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UK’s largest pension fund to exit BHP Billiton in coming days as it starts fossil fuel divestment

The National Employment Savings Trust (Nest) has committed to fossil fuel divestment.

BHP Group PLC - UK’s largest pension fund to sell out of BHP Billiton Plc over coming days as it starts fossil fuel divestment campaign

Decarbonisation campaigners can celebrate a ‘landmark win’ as the UK’s biggest pension fund, National Employment Savings Trust (Nest), has reportedly started divesting positions in fossil fuels.

The fund has 9mln members and it will cease investments in companies involved in coal mining, oil sands and arctic drilling.

Somewhat controversially NEST is a public corporation, part of the Department for Work and Pensions, and the ESG-focussed divestment plan goes against recent comments from Guy Opperman, the government minister for pensions. Opperman has spoken against divestment campaigning on multiple occasions, recently calling he strategy as counterproductive.

READ: BHP Billiton keeps eyes on China

Setting aside the ESG factors, for a moment, such a move poses challenges for both natural resource companies and fund managers.

For example, BHP Billiton Plc (LON:BHP) is one of the biggest companies in the FTSE 100, by market value, and it is among few blue-chip companies in London deemed to still have a secure dividend yet it has coal mining operations.

NEST has said it will now need to exit its holding in BHP by August 3, and, added that it will also aim to reduce holdings in even traditional oil companies.

The fund intends to divert its capital into investments in renewable energy infrastructure.

It is already tough to gather a sufficient number of quality secure investments, particularly for income, amidst the pandemic and its fallout.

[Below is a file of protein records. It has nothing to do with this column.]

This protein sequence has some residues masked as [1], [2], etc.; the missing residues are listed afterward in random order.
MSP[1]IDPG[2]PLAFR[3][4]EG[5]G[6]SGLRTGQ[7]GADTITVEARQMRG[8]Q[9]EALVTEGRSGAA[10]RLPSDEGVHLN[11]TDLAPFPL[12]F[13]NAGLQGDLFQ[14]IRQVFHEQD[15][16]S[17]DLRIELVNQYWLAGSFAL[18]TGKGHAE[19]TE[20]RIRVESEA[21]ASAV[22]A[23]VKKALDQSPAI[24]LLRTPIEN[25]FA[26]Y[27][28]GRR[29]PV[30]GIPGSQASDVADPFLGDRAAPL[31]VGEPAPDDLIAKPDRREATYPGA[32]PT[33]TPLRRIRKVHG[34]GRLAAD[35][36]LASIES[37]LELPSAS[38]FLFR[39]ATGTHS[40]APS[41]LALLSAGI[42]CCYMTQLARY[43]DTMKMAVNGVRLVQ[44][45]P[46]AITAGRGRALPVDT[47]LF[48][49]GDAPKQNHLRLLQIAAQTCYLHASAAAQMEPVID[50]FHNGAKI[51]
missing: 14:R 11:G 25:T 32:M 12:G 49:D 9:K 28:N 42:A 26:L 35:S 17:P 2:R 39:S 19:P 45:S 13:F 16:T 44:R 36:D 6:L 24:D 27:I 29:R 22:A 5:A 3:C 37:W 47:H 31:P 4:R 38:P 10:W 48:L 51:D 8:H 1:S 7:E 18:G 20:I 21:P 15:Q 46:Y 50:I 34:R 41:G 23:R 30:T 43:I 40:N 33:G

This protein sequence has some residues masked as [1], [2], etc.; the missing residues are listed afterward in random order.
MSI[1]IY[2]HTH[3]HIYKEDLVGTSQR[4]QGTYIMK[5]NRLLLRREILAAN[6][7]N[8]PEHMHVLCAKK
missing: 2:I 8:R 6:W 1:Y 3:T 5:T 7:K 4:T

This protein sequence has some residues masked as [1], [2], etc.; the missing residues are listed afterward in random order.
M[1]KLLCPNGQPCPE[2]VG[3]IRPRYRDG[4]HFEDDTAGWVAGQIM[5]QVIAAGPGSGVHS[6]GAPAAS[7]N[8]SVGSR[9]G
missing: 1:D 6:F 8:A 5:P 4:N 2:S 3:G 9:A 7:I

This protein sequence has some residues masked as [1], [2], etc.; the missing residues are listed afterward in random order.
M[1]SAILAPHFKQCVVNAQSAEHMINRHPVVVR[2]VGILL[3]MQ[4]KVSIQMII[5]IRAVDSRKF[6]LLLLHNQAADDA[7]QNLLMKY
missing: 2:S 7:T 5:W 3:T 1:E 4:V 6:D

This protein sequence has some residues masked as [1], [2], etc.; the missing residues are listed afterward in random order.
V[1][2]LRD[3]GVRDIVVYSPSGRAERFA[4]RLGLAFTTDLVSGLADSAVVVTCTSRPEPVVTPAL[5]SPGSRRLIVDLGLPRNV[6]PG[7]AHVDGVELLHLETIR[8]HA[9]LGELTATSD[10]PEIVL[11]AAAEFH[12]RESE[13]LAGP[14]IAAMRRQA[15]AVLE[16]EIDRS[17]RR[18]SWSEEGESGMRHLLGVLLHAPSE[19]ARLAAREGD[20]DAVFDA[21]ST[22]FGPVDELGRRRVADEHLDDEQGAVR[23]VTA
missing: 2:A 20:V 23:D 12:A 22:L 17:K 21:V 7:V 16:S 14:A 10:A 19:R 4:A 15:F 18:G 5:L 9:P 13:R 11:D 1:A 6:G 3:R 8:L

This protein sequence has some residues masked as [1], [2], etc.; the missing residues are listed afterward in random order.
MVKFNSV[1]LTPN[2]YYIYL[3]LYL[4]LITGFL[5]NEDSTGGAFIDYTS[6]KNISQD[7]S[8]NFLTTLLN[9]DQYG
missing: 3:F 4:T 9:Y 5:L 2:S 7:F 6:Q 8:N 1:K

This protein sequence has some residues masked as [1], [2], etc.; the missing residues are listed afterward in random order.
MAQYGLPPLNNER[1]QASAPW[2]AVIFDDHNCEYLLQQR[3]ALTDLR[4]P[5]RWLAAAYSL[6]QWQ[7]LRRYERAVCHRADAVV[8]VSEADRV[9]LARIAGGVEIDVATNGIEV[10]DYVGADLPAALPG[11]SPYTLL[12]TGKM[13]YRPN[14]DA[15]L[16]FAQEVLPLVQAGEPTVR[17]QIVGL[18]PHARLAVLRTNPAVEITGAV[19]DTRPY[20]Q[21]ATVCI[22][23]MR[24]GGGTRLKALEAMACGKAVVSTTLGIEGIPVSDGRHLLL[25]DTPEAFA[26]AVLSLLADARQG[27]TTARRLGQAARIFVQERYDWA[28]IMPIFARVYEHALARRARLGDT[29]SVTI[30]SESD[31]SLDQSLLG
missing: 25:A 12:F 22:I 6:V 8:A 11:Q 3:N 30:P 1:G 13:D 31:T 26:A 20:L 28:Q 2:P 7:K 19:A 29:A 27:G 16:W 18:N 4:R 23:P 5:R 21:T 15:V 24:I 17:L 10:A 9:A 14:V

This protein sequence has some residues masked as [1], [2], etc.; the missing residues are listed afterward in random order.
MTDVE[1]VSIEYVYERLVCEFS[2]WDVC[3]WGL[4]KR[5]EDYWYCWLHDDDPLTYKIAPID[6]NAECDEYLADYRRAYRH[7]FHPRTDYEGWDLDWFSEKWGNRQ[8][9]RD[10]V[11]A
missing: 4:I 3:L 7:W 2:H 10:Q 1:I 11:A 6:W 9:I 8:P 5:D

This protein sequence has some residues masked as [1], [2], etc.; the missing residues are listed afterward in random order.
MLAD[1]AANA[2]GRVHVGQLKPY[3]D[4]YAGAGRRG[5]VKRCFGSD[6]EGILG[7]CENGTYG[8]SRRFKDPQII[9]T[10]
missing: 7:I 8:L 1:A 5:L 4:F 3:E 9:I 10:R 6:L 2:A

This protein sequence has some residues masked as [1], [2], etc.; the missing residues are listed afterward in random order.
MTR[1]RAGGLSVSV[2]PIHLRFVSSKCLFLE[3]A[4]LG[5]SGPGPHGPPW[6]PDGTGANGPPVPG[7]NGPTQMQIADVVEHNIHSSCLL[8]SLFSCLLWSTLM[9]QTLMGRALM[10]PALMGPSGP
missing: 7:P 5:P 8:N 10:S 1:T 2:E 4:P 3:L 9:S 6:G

At the same time, company executives - with assets in under-pressure industries - are likely to be moved to reassemble their operations, but amid carbon divestment landing a commercially attractive sale will be increasingly challenging.

BHP is he obvious case in point. Credit Suisse in a recent downgrade noted that the ESG angle is “starting to play out” and mulled what asset sales could do for the company.

Credit Suisse analyst Carsten Riek, in a note earlier this month, noted that should BHP sell its Hunter Valley thermal coal assets, in a rumoured US$1.5-1.8bn deal, the miner’s emissions metric could fall by 5%, and a further divestment of its 33% stake in the Cerrejon open pit coal mine (the company is said to be exploring deal options) could see emissions drop by 12% in total.

“However, to make a difference for investors and to justify a re-rating BHP may be required to re-think its metallurgical coal and petroleum business. Such as step could reduce the carbon footprint by >52%,” the analyst added.

Quick facts: BHP Group PLC

Price: 1490.2 GBX

LSE:BHP
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Market Cap: £75.37 billion
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